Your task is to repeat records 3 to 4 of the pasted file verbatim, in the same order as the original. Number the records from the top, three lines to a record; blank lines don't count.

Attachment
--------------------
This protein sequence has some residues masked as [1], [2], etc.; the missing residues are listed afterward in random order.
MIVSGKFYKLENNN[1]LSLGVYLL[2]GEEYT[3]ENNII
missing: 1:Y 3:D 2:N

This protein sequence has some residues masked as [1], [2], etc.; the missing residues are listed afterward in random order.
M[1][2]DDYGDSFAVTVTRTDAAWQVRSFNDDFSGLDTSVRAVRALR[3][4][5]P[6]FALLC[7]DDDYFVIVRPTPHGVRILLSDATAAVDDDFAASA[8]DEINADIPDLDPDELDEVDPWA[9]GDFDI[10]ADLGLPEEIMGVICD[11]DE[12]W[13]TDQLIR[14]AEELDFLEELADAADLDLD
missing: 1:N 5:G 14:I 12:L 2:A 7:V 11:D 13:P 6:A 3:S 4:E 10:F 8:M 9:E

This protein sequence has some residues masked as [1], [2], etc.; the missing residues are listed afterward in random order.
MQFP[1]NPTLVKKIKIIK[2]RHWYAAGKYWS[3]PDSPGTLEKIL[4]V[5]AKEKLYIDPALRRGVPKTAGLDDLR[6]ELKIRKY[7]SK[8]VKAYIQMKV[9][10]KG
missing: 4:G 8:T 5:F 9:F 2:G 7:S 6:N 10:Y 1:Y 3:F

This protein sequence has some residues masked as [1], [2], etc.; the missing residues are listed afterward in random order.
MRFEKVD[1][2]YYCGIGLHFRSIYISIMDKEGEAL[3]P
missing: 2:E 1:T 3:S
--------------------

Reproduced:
This protein sequence has some residues masked as [1], [2], etc.; the missing residues are listed afterward in random order.
MQFP[1]NPTLVKKIKIIK[2]RHWYAAGKYWS[3]PDSPGTLEKIL[4]V[5]AKEKLYIDPALRRGVPKTAGLDDLR[6]ELKIRKY[7]SK[8]VKAYIQMKV[9][10]KG
missing: 4:G 8:T 5:F 9:F 2:G 7:S 6:N 10:Y 1:Y 3:F

This protein sequence has some residues masked as [1], [2], etc.; the missing residues are listed afterward in random order.
MRFEKVD[1][2]YYCGIGLHFRSIYISIMDKEGEAL[3]P
missing: 2:E 1:T 3:S